Following months of legal drama, threats, and public controversy surrounding multiple books published by former Trumpworld insiders, yet another blockbuster Trump book is set to hit shelves this summer and contain “explosive” revelations about first lady Melania Trump, written by her once close adviser and friend of 15 years.

According to people familiar with the project, Stephanie Winston Wolkoff—who was previously seen by the first lady as a loyal confidante and helped plan President Donald Trump’s 2017 inauguration in Washington, D.C.—will release a tell-all, Melania and Me, on Sept. 1. 

People with knowledge of the project say the content of the book is largely negative and that the manuscript heavily trashes the first lady.

Winston Wolkoff previously worked for Vogue editrix and artistic director of Condé Nast Anna Wintour, who nicknamed her “General Winston” during her stint as the magazine’s special events director producing the celebrity-packed Met Gala.

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Fox News Anchor Neil Cavuto Debunks Trump’s ‘99% Totally Harmless’ COVID Claim

Fox News anchor Neil Cavuto on Monday refuted President Donald Trump’s false claim that 99 percent of America’s confirmed coronavirus cases were “totally harmless,” tallying off a number of statistics to inform Fox viewers about how dangerous the virus is.

During his Independence Day remarks, the president downplayed the severity of the disease that has already claimed more than 130,000 American lives, claiming without any evidence that of the millions of American COVID-19 cases that have been identified, “99 percent” of them were “totally harmless.”

Speaking with Dr. Qanta Ahmed about a recent study showing the coronavirus is now airborne and can linger indoors, Cavuto—who has regularly drawn the president’s ire over his critical coverage—used basic math to debunk Trump’s recent claim.

“You know, doctor, the president was saying even with the spikes in cases, 99 percent of the cases are ‘totally harmless,’” the veteran Fox anchor said. “Now, I’m not a doctor but I know a little bit about math.”

“So I was looking at the 2.7 million cases we have and the five percent death rate associated with that,” he continued. “Hospitalizations closer to a 10 percent rate. And hospitalization rates for those with respiratory issues about a 9 percent clip. Bottom line, I don’t come up with 99 percent of cases totally harmless. What about you?”

Ahmed agreed with Cavuto, adding that she “would have to differ from the president on that” and noting that the “risks are enormous” for those with comorbidities such as diabetes and obesity. She also went on to point out that many of those who survive the disease will be left with long-term lung damage.

Cavuto wondered aloud if Trump was giving people a “false sense of security,” adding that he wasn’t sure that was the president’s intent. Ahmed replied that she “would not place the entire burden” on Trump, noting that many people are skeptical about the pandemic.

“But we now see as a nation, we trail almost the entire world in our efforts to combat this virus,” she added. “Because we have acted, as we truly are, which is a federation where the state governments are so powerful. If we had a unified response, much of this virus would have been behind us by now. And so we have no time to waste to support these other states.”

Even members of the president’s own administration couldn’t bring themselves to defend his claims that the virus is essentially harmless. Appearing Sunday on CNN’s State of the Union, FDA Commissioner Stephen Hahn refused to back the president’s remarks, saying he wouldn’t “get into who is right and who is wrong” while stressing that the country “absolutely must take this seriously.”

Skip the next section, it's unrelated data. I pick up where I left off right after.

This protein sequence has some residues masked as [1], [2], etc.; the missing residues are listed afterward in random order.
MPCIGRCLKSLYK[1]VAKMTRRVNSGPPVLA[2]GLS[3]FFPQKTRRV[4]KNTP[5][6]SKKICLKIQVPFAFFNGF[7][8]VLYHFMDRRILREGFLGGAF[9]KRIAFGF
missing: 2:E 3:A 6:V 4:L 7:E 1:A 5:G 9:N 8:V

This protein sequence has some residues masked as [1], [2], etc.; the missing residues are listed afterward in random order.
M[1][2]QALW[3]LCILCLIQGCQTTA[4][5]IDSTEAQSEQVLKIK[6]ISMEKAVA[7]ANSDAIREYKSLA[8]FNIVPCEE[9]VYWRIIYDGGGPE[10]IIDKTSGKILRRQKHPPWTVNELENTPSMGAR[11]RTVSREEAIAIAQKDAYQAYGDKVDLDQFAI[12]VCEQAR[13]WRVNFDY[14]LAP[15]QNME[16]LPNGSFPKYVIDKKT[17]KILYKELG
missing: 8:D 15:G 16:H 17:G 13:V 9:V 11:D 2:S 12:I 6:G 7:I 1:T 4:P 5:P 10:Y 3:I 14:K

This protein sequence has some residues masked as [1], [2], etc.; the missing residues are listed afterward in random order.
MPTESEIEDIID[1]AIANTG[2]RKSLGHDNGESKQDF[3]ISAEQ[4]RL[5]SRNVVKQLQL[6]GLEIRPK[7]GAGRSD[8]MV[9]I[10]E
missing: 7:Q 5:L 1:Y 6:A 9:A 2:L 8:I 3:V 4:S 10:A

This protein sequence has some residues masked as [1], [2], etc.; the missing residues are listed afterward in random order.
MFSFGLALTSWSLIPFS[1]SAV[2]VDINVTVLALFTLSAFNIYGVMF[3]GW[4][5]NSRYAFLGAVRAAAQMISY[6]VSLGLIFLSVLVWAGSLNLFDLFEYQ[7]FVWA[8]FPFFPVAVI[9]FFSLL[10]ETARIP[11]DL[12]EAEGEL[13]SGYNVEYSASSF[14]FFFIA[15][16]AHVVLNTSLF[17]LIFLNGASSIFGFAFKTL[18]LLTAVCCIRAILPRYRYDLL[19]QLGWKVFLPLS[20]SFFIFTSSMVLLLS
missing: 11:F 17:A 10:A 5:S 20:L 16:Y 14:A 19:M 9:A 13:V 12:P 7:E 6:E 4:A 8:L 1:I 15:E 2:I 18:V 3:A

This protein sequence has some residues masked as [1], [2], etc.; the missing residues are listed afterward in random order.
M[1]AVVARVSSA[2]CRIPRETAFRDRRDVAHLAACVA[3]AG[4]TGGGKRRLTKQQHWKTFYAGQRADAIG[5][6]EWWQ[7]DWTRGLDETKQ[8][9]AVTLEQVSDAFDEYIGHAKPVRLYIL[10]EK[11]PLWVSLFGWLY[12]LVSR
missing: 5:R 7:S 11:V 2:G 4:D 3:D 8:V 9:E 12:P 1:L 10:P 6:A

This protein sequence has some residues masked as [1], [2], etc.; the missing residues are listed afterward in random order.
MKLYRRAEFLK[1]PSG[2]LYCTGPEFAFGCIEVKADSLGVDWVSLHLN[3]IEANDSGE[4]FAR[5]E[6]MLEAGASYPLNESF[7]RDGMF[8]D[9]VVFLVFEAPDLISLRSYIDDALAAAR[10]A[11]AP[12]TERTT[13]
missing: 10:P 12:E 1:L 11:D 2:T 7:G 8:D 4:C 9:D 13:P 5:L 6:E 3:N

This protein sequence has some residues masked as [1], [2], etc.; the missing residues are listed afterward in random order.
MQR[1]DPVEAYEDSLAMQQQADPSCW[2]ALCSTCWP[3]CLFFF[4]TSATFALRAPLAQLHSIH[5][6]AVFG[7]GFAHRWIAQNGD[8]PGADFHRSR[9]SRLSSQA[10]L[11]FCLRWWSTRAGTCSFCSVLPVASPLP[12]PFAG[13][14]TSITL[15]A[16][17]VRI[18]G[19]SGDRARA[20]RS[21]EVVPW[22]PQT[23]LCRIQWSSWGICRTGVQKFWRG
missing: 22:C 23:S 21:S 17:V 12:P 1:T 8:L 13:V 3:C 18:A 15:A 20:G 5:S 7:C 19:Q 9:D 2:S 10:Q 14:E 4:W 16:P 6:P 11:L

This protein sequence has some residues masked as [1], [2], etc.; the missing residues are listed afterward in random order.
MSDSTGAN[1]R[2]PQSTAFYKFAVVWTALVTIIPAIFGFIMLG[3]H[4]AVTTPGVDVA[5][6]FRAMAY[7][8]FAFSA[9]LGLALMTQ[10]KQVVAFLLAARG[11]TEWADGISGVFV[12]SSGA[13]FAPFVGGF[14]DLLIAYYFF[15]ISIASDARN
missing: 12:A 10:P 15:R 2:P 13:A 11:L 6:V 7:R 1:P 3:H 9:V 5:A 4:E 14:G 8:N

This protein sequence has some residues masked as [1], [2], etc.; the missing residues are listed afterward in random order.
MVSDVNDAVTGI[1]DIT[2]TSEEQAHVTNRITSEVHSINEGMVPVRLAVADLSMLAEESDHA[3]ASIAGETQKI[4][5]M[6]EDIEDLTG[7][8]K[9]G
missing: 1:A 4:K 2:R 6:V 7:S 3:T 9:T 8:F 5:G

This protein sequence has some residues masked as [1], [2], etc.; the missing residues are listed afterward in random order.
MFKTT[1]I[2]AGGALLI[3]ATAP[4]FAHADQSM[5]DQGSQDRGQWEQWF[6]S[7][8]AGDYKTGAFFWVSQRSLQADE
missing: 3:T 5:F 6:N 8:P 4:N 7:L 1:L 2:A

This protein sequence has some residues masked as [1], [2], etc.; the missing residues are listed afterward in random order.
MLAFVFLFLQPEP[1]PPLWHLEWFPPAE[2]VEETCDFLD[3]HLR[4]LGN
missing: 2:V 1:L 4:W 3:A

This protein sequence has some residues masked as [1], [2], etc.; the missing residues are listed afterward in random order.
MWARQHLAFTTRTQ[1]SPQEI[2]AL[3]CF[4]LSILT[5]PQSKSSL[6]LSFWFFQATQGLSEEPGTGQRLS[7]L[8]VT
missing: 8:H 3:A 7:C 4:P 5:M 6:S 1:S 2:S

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Tucker Carlson Praises Trump Mount Rushmore Speech That Cribbed From His Fox Show

Fox News host Tucker Carlson lavished praise Monday night on President Donald Trump’s Independence Day speech at Mount Rushmore, claiming it was “probably the single best speech” the president has ever given.

The Fox News star’s love of the dark and divisive speech might not come as much of a surprise, considering that the president’s address is rooted in Carlson’s most recent monologues.

Carlson, who has suddenly seen his name bandied about as a possible 2024 GOP presidential candidate amid his inflammatory commentary about the Black Lives Matter “mob,” recently cautioned the president that he might lose his bid for re-election unless he begins rounding up protesters and charging them as terrorists.

Following the president’s speech, which featured warnings that “angry mobs” are tearing down “our most sacred memorials” and bringing about a “left-wing cultural revolution,” Carlson appeared much more optimistic about Trump’s electoral chances.

“It was a road map for his re-election message, but more than that, it was a road map for the country itself. Equality, decency, pride in our nation. Those were the themes,” Carlson proclaimed.

Noting that the president “spoke eloquently about the BLM riots,” Carlson applauded him for showing that the left “cannot control” him, saying Trump is at “his most dangerous to his enemies” when he is “telling the truth.”

From there, the conservative cable news star broke down much of the president’s speech while contrasting it with what he sees as the message being delivered by presumptive Democratic presidential nominee Joe Biden and liberals. 

As Axios’ Jonathan Swan reported earlier, one reason Carlson may have been so smitten with the president’s culture war address is that it came directly from his own program.

“Trump—or rather his speechwriter Stephen Miller—framed the president’s opposition to the Black Lives Matter protest movement using the same imagery Carlson has been laying out night after night on Fox,” Swan wrote, highlighting several passages from Trump’s speech that essentially matched portions of Carlson’s monologues.

Carlson has personally advised the president on several policy issues, including the coronavirus pandemic and military conflict with Iran. Indeed, in recent days, Trump has reportedly griped to associates that he shouldn’t have listened to senior adviser and son-in-law Jared Kushner, following Carlson’s criticism of Kushner’s advice to Trump.

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ICE Sends Foreign Students Packing After Colleges Cancel In-Person Classes